Funding the showEdit

The show was originally funded entirely by the Royal Agricultural Society of Western Australia. The society funds the current show, alongside the Western Australian government, visitors' entry fees, exhibitor and competitor fees, and commercial sponsorships. Despite this, the show has operated at a loss in some recent years.[10][12]

ReferencesEdit

  1. ^ a b "History". Perth Royal Show.{{cite web}}: CS1 maint: url-status (link)
  2. ^ "THE WESTERN AUSTRALIAN JOURNAL". The Perth Gazette And Western Australian Journal. Vol. II, no. 97. Western Australia. 8 November 1834. p. 386. Retrieved 4 May 2019 – via National Library of Australia.
  3. ^ "We've Been Showing Off Since 1834". Daily News. Vol. LXVII, no. 23, 237. Western Australia. 3 October 1949. p. 6 (FINAL). Retrieved 4 May 2019 – via National Library of Australia.
  4. ^ "THE FIRST SHOW—AND TODAY". The Mirror. Vol. 14, no. 753. Western Australia. 3 October 1936. p. 31. Retrieved 4 May 2019 – via National Library of Australia.
  5. ^ Vigilans et Audax (3 November 1905). "The West Australian". p. 4. Retrieved 5 July 2012.
  6. ^ "ROYAL AGRICULTURAL SHOW". The West Australian. Vol. XXI, no. 6, 122. Western Australia. 31 October 1905. p. 9. Retrieved 4 May 2019 – via National Library of Australia.
  7. ^ "THE FARMER'S DAY". Sunday Times (Perth). No. 409. Western Australia. 5 November 1905. p. 4. Retrieved 4 May 2019 – via National Library of Australia.
  8. ^ a b "October – Royal Show". The Constitutional Centre of Western Australia. Government of Western Australia. 12 June 2015. Archived from the original on 15 March 2019.
  9. ^ a b Emery, Kate (31 July 2018). "Royal Show boss shoots down relocation 'whispers'". The West.
  10. ^ a b Acott, Kent (10 August 2017). "Perth Royal Show: Poor crowds leave Royal Agricultural Society with $1.7 million loss". Perth Now.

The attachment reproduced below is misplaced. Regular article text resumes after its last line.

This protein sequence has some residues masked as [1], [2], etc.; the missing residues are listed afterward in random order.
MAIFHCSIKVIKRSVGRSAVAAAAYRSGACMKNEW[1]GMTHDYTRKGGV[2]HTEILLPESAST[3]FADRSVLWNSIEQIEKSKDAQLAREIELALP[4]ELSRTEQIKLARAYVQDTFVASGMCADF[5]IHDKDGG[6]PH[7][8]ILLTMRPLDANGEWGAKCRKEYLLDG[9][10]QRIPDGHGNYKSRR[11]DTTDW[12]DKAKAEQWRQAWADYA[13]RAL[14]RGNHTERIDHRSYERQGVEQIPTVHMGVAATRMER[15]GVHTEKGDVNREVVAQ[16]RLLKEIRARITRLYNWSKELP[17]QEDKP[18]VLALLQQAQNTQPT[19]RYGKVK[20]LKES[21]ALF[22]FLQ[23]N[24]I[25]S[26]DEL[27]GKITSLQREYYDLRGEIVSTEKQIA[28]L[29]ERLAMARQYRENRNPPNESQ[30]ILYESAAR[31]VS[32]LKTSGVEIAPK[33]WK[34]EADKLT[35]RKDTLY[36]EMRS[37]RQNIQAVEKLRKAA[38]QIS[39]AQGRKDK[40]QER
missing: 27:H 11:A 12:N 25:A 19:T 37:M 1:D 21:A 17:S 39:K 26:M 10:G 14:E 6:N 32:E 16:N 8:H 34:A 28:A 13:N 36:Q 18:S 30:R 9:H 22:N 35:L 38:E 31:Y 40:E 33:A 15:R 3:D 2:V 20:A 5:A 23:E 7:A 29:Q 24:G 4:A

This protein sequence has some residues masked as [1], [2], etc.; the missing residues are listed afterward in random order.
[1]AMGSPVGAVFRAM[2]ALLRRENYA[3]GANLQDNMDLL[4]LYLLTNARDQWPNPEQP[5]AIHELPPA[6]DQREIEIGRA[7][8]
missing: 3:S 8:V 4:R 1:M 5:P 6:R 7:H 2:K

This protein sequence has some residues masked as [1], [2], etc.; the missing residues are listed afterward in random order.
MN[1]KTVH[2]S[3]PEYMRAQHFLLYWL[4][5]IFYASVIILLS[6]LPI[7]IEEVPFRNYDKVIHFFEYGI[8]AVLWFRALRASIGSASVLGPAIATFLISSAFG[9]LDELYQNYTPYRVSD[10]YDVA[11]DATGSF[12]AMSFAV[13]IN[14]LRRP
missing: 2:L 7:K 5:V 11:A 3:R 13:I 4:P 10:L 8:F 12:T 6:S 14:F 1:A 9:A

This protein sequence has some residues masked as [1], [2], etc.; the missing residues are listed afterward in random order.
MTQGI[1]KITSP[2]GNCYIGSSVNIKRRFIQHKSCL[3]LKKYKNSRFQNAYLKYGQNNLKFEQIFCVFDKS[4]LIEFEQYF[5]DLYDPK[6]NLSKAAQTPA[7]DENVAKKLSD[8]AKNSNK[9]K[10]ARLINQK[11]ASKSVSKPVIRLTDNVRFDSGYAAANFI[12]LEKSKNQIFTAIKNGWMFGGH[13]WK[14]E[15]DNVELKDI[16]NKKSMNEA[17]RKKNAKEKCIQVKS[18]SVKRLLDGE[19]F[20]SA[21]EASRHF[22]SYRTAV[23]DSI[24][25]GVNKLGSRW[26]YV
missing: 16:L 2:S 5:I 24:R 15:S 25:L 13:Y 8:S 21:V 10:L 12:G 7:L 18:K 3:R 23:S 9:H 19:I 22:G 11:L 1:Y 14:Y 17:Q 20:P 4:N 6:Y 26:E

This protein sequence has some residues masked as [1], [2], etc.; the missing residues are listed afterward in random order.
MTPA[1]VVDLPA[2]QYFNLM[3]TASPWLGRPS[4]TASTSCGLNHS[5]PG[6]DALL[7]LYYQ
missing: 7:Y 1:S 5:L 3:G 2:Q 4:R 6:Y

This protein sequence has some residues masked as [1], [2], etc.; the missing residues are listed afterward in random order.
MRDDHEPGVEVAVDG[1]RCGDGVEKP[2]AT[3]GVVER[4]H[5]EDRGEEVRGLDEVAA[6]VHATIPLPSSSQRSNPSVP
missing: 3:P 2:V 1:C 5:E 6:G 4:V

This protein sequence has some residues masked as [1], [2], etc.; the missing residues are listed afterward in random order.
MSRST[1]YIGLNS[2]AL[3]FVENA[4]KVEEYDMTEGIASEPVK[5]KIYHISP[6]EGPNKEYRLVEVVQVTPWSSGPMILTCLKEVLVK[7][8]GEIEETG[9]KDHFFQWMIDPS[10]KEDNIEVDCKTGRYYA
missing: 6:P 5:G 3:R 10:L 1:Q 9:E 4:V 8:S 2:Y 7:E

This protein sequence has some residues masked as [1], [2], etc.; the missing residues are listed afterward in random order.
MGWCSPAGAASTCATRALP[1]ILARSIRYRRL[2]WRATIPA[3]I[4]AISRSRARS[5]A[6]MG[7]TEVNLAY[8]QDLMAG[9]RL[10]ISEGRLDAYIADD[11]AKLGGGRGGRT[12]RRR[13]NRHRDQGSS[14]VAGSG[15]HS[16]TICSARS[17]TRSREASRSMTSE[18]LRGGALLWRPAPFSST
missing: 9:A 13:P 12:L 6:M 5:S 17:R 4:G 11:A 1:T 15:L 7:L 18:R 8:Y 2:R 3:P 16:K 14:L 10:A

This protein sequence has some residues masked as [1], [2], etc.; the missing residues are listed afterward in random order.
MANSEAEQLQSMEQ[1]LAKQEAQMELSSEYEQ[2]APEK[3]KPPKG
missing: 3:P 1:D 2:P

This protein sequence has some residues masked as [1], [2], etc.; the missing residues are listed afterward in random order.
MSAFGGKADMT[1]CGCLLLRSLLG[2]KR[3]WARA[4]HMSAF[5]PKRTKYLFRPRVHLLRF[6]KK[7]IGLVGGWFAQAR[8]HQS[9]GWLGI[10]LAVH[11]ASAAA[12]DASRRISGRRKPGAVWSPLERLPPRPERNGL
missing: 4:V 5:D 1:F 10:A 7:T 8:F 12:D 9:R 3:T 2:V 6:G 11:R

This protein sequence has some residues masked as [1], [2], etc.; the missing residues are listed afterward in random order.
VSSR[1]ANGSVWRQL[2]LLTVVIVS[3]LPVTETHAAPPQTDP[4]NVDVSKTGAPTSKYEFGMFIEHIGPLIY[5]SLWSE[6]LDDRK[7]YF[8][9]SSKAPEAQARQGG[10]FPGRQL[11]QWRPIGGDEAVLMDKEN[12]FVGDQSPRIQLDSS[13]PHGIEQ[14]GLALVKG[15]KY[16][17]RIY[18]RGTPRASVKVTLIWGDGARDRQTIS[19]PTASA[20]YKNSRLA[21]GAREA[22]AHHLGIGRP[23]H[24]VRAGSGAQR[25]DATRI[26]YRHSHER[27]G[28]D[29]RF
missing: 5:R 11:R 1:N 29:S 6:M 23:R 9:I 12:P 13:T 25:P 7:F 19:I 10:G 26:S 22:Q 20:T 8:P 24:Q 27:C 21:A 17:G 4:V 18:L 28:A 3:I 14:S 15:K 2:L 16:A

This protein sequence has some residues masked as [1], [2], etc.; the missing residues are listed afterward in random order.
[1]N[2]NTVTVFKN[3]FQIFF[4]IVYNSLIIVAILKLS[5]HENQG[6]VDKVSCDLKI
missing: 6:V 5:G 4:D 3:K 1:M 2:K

11. ^ Tyrrell, Claire (30 September 2017). "Perth Royal Show: rain and fragile economy adds up to low crowds and empty rides". The West.
  12. ^ a b Wynne, Emma (10 October 2017). "Clouds over Perth Royal Show not enough to force change of dates, organisers say". ABC News.
  13. ^ "DECLINING CROWDS LEAD TO ONGOING PERTH ROYAL SHOW LOSSES". Australasian Leisure Management. 9 August 2017.
  14. ^ Swift, Bree (19 August 2020). "No Perth Royal Show for 2020". Farm Weekly. Australian Community Media. Retrieved 27 June 2021. [Premier] Mr McGowan said implementing an appropriate COVID-19 safe plan for this year's show was not possible.
  15. ^ Brammer, Jenne (22 October 2020). "Perth Royal Show cancellation cost more than $2 million". The West.
  16. ^ Peterson, Oliver (27 June 2021). "The Perth Royal Show is back in 2021". 6PR. Nine Radio. Retrieved 22 June 2021.
  17. ^ Peterson, Oliver (29 September 2021). "Thousands of COVID vaccines available at Royal Show". 6PR.
  18. ^ Dupe, Cally (25 September 2021). "Perth Royal Show: Tickets sell out on first day as 60,000 people flood Claremont Showground". PerthNow. Retrieved 25 September 2021.
  19. ^ "Baker s bag breaks record – The West Australian". yahoo.com.
  20. ^ a b Budihardjo, Nadia (23 September 2021). "Where not to park in Claremont for the 2021 Perth Royal Show". PerthNow.

Further readingEdit

  • Cooper, William., Moore, Garrick and Michael White.(2004) Adversity and achievement : a history of the Royal Agricultural Society of Western Australia Claremont, W.A.: The Society. ISBN 0-646-43969-3

External linksEdit